This past weekend was headlined by the SCG Modern Open in Charlotte, and there are now a few decks which have emerged into the spotlight as major format contenders.

Let’s start with the big winner from this weekend: Tron. More specifically, Todd Stevens and the Eldrazi Tron deck he has been singing the praises of lately.

Eldrazi Tron by Todd Stevens at SCG Open Charlotte – 1st

Creatures (18)
4 Walking Ballista
2 Endbringer
4 Matter Reshaper
4 Reality Smasher
4 Thought-Knot Seer

Non-Creature Spells (18)
2 Karn Liberated
4 Chalice of the Void
4 Expedition Map
2 Mind Stone
2 Relic of Progenitus
2 Dismember
2 All Is Dust

Lands (24)
2 Wastes
2 Cavern of Souls
4 Eldrazi Temple
3 Ghost Quarter
1 Sea Gate Wreckage
4 Urza’s Mine
4 Urza’s Power Plant
4 Urza’s Tower

Sideboard (15)
1 Basilisk Collar
2 Grafdigger’s Cage
1 Pithing Needle
2 Ratchet Bomb
2 Relic of Progenitus
2 Hangarback Walker
1 Wurmcoil Engine
2 Surgical Extraction
2 Warping Wail

This deck had some great success this weekend, with another copy also cracking the top 8. The Eldrazi Tron deck is a variation on the normal Tron deck that has a few different strengths and weaknesses compared to the original version of Tron.

For one, this deck is much lower to the ground, and its “top end” threats mainly come in the form of Reality Smasher and Thought-Knot Seer. While there are 2 Karn Liberated in the deck, it still clearly differs from the R/G Tron threat base of Karn, Ugin, the Spirit Dragon, and Ulamog, the Ceaseless Hunger. While this deck “hits Tron” less consistently and quickly than the other Tron decks, and it has a different game plan of just crushing the opponent with fast Eldrazi.

The deck is extremely powerful because all of the threats in it are extremely hard to remove, or at least provide some value every time they stick. Matter Reshaper replaces itself, Walking Ballista can snipe a small creature or deal some damage to the face, Thought-Knot Seer takes the opponent’s best card, and Reality Smasher is a 2 for 1 every time. This, coupled with a fantastic late game in the form of Ballista activations, Endbringer, or Karn Liberated provides ample ways to win the game for the Eldrazi Tron deck. The deck also gets to play a fourth “Tron piece” in the form of Eldrazi Temple, which helps cast huge monsters many turns before you should be able to.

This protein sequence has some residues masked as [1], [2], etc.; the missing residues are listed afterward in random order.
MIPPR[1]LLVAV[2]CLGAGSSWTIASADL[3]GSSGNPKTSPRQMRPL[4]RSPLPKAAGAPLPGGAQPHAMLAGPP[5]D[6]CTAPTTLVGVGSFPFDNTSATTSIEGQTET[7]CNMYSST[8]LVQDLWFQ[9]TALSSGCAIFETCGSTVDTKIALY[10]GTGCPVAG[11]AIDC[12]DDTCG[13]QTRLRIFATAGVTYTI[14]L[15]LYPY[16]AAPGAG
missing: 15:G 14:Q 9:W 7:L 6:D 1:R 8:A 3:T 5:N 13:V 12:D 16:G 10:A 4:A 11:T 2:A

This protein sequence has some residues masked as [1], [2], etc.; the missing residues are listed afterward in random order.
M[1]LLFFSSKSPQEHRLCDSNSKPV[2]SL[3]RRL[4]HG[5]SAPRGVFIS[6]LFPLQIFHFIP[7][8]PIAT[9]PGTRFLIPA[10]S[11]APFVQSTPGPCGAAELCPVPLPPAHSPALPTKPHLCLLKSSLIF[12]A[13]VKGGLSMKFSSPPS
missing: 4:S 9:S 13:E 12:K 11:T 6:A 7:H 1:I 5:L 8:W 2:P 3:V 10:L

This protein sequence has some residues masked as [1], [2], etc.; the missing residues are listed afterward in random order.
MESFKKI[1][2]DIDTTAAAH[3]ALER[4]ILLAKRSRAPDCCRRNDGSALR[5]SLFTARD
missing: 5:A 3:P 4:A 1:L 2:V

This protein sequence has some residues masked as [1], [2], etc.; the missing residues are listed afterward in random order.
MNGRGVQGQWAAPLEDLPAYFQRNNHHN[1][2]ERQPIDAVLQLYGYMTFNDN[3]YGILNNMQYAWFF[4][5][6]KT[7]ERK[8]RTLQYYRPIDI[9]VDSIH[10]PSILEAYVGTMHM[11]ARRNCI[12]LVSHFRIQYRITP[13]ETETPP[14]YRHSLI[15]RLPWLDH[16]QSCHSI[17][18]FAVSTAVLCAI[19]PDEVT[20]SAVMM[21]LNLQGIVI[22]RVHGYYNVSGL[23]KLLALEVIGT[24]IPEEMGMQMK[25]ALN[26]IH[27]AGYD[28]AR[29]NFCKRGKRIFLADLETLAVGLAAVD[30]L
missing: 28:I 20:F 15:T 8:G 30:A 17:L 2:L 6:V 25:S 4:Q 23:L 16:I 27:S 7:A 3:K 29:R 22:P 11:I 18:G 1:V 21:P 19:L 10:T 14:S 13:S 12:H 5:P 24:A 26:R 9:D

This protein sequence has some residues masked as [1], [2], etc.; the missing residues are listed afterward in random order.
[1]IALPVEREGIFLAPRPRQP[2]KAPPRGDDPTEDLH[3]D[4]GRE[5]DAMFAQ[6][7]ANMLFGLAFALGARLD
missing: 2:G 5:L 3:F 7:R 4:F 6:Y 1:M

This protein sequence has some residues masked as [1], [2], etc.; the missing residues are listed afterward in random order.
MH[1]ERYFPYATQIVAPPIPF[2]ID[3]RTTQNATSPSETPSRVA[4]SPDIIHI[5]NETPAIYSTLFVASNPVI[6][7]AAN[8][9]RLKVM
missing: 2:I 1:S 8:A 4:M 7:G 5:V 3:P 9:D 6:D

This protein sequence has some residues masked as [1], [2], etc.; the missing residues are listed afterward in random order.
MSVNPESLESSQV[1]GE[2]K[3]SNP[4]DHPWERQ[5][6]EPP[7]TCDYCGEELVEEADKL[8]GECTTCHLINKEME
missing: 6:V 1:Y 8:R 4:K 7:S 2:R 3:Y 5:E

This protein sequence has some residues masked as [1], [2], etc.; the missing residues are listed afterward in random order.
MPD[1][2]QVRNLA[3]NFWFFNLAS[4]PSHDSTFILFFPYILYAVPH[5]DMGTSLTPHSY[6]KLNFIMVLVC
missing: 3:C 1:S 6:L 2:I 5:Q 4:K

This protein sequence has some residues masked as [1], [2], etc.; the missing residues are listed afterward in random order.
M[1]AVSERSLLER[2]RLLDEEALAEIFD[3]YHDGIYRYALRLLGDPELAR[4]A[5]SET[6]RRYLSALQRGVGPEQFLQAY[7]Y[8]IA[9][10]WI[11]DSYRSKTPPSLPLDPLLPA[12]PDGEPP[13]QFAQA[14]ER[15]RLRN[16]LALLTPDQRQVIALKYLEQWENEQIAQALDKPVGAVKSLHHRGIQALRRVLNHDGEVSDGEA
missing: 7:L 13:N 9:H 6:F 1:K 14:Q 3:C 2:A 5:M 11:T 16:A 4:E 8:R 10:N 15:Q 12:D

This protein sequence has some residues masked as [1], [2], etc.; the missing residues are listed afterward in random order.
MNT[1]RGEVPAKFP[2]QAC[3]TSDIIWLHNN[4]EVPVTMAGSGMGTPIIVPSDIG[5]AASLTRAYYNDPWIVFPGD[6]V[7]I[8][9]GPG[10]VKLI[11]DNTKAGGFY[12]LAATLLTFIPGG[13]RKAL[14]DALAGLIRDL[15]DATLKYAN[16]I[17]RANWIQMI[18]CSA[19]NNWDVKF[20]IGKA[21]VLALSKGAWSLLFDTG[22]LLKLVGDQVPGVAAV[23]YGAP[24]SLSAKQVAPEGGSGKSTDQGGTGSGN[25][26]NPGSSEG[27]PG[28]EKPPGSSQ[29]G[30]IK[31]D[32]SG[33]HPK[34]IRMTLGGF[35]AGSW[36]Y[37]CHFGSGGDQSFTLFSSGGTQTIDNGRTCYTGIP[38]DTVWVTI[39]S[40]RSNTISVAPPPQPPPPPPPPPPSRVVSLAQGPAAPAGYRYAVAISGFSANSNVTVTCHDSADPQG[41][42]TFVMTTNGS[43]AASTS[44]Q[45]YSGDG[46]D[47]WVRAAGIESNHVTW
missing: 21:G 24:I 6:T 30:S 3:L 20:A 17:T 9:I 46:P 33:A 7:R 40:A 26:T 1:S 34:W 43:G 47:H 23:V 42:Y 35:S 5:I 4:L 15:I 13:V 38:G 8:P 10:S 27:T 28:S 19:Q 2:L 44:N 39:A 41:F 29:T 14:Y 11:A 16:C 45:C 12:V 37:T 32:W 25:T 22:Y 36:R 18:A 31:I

The deck is also fantastic because it shuts out many deck’s game plans through the combination of Chalice of the Void (which is a disgusting card and should not have been printed by the way), Dismember, and All is Dust. Chalice is in a fantastic spot right now, as so many of the cards in the consensus best deck, Grixis Death’s Shadow, cost 1 or 2 mana. Shutting down the opponent’s 1 mana cards on the play is absolutely incredible in this format. For reference, here is a Grixis Death’s Shadow list that made the top 8 in the hands of Andrew Jessup:

Grixis Death’s Shadow by Andrew Jessup at SCG Open Charlotte – 4th

Creatures (16)
4 Death’s Shadow
2 Gurmag Angler
4 Snapcaster Mage
4 Street Wraith
2 Tasigur, the Golden Fang

Non-Creature Spells (25)
4 Fatal Push
2 Kolaghan’s Command
3 Stubborn Denial
2 Terminate
4 Thought Scour
2 Inquisition of Kozilek
4 Serum Visions
4 Thoughtseize

Lands (19)
1 Swamp
1 Island
2 Blood Crypt
4 Bloodstained Mire
4 Polluted Delta
4 Scalding Tarn
1 Steam Vents
2 Watery Grave

Sideboard (15)
1 Engineered Explosives
2 Nihil Spellbomb
2 Ceremonious Rejection
1 Stubborn Denial
2 Surgical Extraction
2 Liliana, the Last Hope
1 Anger of the Gods
3 Collective Brutality
1 Dreadbore